Centennial History

Welcome to Centennial

Centennial, Wyoming is not an incorporated town, but we have a Post Office and our own zip code, so we count as a town. The Homestead Act brought people to the area in the mid-1800s, but in 1875, two men discovered a nugget of gold on the ridge above town. They named their claim the Centennial mine because the following year was the centennial of the United States. A town formed below the mine, the Post Office came to town, and the name stuck. Until a piece of Denver broke off in the 1990s, this was the only place in the US named Centennial.

In the early 1900s, two men from Boston, Isaac van Horn and Charles Davis, teamed up with Laramie’s Fred Miller and made plans to build the Rocky Mountain Club, a resort that included a dance hall, polo grounds, and a railroad to bring all the tourists west from Laramie. They built the railroad, which became the Laramie Hahn’s Peak & Pacific, and they built the Mountain View Hotel, both of which were dedicated July 4th, 1907. The dance pavillion was also built, and eventually became what is today the Old Corral Hotel & Steakhouse.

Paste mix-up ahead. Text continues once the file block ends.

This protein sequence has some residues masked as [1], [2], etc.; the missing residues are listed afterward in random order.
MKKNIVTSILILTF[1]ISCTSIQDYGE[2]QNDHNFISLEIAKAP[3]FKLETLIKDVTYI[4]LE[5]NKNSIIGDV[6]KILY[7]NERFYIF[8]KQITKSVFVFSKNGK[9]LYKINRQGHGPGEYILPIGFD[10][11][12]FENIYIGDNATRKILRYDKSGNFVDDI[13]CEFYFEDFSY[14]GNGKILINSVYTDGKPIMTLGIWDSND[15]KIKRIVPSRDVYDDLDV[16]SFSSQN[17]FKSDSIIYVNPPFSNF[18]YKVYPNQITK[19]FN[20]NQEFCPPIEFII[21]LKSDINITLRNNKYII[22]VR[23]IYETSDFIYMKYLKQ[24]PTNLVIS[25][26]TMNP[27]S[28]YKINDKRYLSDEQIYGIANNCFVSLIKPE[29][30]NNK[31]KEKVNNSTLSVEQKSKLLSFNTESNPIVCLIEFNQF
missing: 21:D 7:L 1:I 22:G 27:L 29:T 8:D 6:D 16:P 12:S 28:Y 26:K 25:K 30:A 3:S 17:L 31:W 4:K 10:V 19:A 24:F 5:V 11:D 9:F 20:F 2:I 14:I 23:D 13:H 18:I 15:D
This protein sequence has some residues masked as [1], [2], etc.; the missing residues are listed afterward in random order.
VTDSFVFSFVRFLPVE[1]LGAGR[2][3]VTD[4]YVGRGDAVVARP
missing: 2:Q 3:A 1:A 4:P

By 1911, Centennial had its own newspaper, railroad depot, hotel, church, bank, Post Office, printing office, school, store, meat market, clubhouse, dance hall, livery barn, fish hatchery, and three saloons.